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Victor Schrager
Date: American, b. 1950
Biography:

Born in Maryland, Victor Schrager grew up in New York City and earned a B.A. at Harvard in 1972 and an MFA at Florida State University in 1975. Schrager took his first job at the Light Gallery in New York, where his interest in photography deepened as he grew familiar with the many leading photographers on the gallery's roster, including Emmet Gowin, Harry Callahan, and Aaron Siskind. Since the late 1970s, Schrager has been photographing still lifes and collages, as well as other forms of combined imagery and text. He received a National Endowment for the Arts Award in 1980, and in 1993 a Guggenheim Fellowship. His work has been shown in numerous important group exhibitions, including the 1981 Whitney Biennial, and The Photography of Invention: American Pictures of the 1980s organized by the National Museum of American Art in 1989. He has been given one-person exhibitions in New York City at commercial galleries and at P.S. 1, and his work is held by many major museum collections.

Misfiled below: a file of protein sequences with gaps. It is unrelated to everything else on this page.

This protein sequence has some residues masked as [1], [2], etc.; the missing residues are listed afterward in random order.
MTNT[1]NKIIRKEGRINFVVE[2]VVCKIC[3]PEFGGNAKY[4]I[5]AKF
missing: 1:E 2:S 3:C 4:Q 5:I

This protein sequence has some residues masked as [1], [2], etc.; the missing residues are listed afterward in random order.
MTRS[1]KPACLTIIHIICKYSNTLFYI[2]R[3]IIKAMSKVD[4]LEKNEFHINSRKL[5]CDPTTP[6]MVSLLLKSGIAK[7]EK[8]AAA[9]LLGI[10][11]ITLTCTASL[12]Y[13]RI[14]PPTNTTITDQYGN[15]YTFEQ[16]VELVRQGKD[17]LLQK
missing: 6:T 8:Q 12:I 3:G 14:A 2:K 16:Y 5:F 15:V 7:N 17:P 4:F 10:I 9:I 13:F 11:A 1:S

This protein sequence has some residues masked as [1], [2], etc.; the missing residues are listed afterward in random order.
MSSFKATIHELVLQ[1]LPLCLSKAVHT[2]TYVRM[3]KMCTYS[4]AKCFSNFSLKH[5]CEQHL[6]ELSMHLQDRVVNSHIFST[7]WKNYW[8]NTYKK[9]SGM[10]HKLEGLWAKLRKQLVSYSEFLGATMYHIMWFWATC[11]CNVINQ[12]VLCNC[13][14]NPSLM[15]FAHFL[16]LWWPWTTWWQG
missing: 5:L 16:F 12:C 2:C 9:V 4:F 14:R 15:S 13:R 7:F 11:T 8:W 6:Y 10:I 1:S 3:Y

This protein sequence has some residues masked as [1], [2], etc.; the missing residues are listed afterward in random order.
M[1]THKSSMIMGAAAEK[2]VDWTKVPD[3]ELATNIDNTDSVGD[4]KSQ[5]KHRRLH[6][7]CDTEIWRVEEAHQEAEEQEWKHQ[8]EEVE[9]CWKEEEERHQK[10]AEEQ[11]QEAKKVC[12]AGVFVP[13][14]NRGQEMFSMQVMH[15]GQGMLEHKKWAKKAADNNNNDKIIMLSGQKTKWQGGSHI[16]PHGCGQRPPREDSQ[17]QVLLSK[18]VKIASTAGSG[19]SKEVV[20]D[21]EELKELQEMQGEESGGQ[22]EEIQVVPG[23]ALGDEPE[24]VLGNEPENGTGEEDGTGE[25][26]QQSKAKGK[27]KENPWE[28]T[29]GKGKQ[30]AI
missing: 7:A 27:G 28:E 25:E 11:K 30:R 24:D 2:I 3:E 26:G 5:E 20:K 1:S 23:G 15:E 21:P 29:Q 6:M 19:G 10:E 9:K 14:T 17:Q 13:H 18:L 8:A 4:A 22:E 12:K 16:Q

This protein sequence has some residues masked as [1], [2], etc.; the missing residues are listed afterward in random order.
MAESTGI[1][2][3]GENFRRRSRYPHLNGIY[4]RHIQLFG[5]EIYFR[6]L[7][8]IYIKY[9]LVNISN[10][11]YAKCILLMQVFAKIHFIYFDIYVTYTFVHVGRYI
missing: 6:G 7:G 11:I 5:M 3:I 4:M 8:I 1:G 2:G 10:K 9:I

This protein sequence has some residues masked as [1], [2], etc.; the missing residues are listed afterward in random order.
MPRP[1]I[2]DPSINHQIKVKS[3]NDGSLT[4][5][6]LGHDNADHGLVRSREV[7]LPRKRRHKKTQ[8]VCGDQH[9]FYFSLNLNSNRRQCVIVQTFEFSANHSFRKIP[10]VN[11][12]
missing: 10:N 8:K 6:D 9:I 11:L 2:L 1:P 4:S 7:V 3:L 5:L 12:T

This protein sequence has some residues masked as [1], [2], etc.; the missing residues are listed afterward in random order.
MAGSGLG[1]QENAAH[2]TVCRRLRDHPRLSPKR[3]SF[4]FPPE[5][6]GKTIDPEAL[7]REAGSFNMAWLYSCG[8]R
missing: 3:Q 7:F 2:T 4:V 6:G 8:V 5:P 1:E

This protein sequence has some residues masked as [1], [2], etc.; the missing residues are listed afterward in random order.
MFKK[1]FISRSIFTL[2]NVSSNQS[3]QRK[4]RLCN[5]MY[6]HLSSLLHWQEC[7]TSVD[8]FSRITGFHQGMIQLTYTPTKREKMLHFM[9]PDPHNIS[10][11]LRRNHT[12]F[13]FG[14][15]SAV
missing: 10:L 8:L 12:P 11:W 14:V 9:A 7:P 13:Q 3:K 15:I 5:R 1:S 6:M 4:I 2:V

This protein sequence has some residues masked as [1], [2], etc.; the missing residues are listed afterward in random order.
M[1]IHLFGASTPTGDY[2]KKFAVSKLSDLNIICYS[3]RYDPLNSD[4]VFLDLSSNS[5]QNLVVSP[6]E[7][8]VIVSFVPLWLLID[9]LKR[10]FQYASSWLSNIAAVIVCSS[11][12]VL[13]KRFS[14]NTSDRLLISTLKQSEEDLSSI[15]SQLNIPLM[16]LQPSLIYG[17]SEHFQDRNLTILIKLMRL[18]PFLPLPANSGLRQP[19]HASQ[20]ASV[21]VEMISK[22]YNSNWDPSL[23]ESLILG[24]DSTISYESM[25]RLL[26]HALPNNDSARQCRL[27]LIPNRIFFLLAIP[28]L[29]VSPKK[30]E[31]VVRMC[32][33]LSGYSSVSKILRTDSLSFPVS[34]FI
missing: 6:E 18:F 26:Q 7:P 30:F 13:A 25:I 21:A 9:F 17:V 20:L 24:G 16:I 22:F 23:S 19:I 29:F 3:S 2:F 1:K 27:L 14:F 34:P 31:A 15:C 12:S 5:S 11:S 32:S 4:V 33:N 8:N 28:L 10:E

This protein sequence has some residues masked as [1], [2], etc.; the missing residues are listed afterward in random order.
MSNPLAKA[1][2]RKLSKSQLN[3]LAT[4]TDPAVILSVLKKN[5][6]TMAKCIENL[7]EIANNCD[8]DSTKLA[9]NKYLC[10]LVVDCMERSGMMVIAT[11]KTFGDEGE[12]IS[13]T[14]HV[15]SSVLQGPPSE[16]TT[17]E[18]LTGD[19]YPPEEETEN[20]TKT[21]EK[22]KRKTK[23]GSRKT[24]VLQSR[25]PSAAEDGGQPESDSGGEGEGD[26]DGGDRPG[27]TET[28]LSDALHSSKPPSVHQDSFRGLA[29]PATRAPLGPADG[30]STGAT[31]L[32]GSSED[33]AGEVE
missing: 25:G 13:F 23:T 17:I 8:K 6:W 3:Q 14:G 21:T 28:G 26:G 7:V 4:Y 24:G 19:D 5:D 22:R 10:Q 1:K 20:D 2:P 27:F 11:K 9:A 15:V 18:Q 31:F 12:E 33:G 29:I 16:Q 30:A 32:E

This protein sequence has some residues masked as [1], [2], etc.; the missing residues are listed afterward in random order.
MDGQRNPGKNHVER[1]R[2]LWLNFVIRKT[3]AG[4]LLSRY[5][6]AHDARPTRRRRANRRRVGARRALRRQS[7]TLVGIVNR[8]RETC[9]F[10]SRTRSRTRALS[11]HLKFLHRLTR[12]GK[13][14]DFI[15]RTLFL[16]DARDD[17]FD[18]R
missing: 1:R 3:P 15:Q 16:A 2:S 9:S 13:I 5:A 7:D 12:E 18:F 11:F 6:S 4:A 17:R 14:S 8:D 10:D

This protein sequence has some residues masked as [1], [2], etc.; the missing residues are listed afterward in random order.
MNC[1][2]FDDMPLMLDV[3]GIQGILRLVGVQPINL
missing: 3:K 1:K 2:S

Victor Schrager's photographs explore how different modes of information, especially visual, literary, historical, and scientific, function to produce and communicate knowledge. In the works for which he is best known, he photographs still lifes composed of layered images and texts--among them reproductions of paintings, maps, magazine pictures, pages from books, and photographic prints--in an investigation of how context structures the meaning of all representations. Schrager is one of several artists of the 1980s who made use of strategies such as appropriation and montage in works that examine the proliferation of information in contemporary culture.


Cynthia Fredette
Handy et al. Reflections in a Glass Eye: Works from the International Center of Photography Collection, New York: Bulfinch Press in association with the International Center of Photography, 1999, p. 227.